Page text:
It was wedged in between Identity Crisis (around the time I started re-sampling DC) and Infinite Crisis (around the time I stopped, until Nu52).
So, a few years?
posted by Mezentian at 6:37 AM on September 6, 2013

Heh: @sispurrier: You know what, @JeffStokely's right (as always). We should all enter pages to the DC thing with big ugly male characters instead of HQ.
posted by Artw at 6:51 AM on September 6, 2013 [1 favorite]

She's always been a bit cheesecake pin-up. I can let them go on that front.

Yes, Harley Quinn (apologies for mis-spelling her name earlier) does have some cheesecake elements in her design. However, if you look at the Batman cartoons - which I believe is where she was created - she has a personality and her own zany internal logic. She isn't just a body, she's a funny character.

Even if she was basically just cheesecake, that's not relevant to this context.

The point of this exercise is to test prospective artists' talents. Anyone with a bit of talent can draw a nude woman just sitting there. Drawing someone in motion, someone interacting with another character, is both harder and more indicative of an artist's ability to turn in quality art that is relevant to a comics context.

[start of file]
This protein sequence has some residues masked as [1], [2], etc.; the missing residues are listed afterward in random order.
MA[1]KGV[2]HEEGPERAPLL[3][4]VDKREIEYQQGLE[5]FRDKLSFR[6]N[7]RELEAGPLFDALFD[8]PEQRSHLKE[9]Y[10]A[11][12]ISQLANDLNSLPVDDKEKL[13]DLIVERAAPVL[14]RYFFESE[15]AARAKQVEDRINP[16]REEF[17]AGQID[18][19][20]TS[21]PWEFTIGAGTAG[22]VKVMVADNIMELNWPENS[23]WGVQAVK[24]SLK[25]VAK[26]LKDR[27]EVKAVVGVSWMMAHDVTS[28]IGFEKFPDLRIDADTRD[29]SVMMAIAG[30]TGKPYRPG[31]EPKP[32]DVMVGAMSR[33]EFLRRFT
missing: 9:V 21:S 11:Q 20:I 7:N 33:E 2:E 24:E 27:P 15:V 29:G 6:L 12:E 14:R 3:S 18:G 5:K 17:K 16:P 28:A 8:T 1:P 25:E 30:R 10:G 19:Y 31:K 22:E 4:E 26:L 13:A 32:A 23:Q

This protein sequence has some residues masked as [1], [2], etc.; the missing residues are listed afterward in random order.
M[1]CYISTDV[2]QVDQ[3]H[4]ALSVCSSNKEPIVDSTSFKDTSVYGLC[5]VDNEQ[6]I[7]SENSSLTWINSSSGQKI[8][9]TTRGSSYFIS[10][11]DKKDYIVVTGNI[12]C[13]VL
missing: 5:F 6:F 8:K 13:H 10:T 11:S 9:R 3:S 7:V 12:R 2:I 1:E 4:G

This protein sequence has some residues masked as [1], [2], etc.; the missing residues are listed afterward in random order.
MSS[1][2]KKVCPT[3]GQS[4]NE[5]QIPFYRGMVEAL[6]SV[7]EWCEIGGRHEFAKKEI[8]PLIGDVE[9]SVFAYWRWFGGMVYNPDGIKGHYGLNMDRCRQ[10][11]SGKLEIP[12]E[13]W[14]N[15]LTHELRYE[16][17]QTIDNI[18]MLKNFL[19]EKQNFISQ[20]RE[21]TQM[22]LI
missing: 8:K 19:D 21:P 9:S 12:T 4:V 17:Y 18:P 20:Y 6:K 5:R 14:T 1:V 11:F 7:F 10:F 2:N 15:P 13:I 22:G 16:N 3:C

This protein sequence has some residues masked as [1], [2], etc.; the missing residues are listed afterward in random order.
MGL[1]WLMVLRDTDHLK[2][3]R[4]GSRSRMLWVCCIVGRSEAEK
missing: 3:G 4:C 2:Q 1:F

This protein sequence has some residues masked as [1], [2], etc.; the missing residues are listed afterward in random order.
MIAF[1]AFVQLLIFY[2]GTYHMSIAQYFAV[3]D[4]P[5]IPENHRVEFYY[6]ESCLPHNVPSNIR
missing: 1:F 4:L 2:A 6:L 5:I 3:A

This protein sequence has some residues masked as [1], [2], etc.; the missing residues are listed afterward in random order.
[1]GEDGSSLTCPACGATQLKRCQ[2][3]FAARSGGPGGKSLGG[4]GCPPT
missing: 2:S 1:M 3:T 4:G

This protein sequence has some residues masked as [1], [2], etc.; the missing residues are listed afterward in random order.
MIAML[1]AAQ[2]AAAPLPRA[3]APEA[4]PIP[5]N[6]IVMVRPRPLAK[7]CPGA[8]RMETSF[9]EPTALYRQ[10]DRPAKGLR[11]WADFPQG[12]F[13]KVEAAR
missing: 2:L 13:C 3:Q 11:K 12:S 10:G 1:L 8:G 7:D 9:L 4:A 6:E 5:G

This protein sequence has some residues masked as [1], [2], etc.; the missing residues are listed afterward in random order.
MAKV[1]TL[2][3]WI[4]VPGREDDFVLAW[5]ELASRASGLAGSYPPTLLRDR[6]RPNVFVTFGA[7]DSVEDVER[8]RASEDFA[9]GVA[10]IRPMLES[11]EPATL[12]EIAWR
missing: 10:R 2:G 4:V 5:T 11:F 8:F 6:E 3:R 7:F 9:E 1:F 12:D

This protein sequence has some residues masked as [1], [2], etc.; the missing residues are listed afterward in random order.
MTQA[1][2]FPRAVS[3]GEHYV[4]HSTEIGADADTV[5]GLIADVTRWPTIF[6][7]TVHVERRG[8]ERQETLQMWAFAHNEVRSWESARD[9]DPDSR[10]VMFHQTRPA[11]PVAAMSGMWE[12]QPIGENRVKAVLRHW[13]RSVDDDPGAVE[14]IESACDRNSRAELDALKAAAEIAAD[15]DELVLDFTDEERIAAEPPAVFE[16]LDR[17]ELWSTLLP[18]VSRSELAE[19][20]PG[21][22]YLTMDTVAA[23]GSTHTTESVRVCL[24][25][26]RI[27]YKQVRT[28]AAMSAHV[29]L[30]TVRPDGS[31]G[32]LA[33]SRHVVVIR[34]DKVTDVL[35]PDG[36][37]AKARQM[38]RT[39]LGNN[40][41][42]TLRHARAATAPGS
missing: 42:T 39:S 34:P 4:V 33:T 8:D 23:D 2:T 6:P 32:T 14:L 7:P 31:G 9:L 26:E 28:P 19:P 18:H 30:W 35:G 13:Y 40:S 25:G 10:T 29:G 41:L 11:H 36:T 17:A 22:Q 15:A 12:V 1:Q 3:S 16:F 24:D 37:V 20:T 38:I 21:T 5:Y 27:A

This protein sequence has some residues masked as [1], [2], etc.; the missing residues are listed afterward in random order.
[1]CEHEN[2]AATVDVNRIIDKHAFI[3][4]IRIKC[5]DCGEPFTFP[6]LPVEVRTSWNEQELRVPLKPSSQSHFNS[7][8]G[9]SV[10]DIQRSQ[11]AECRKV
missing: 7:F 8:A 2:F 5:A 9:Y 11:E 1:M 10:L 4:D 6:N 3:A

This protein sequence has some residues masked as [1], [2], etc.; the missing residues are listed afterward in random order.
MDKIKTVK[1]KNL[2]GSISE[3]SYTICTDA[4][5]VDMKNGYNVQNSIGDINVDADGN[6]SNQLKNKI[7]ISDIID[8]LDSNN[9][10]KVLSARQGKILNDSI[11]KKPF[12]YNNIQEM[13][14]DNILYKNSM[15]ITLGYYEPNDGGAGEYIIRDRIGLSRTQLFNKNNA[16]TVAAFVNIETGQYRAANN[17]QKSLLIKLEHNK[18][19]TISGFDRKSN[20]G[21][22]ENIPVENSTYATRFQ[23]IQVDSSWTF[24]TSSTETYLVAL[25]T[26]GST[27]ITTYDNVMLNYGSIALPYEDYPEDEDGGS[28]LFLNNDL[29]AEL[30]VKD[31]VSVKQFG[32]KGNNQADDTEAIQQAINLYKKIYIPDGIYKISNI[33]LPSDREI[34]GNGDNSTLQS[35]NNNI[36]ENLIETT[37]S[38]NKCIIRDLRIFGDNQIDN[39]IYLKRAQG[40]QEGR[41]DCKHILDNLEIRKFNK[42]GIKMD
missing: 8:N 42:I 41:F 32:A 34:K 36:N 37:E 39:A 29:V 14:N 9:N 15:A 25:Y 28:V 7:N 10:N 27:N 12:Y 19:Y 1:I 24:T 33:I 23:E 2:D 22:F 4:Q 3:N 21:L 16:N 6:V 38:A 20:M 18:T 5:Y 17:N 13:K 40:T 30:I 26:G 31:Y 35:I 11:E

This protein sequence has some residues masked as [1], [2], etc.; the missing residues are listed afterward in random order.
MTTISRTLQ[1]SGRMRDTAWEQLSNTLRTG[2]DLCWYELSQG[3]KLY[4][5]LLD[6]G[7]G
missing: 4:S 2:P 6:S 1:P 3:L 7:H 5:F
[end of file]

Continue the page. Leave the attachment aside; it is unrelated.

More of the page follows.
posted by lucien_reeve at 7:41 AM on September 6, 2013 [6 favorites]

I do like that there's an emphasis on facial expressions in there - that's a big component in effective art. And the various panels are a little more interesting than cheesecake pin-ups - though I suspect they are going to see an awful lot of horrible broke-back contortionism.

On the other hand, as I say, it's not a story, it's a series of disconnected images, so there's no way to judge storytelling skills.

And no dialogue or captions! Leaving space for those is another skill specific to comicbook art.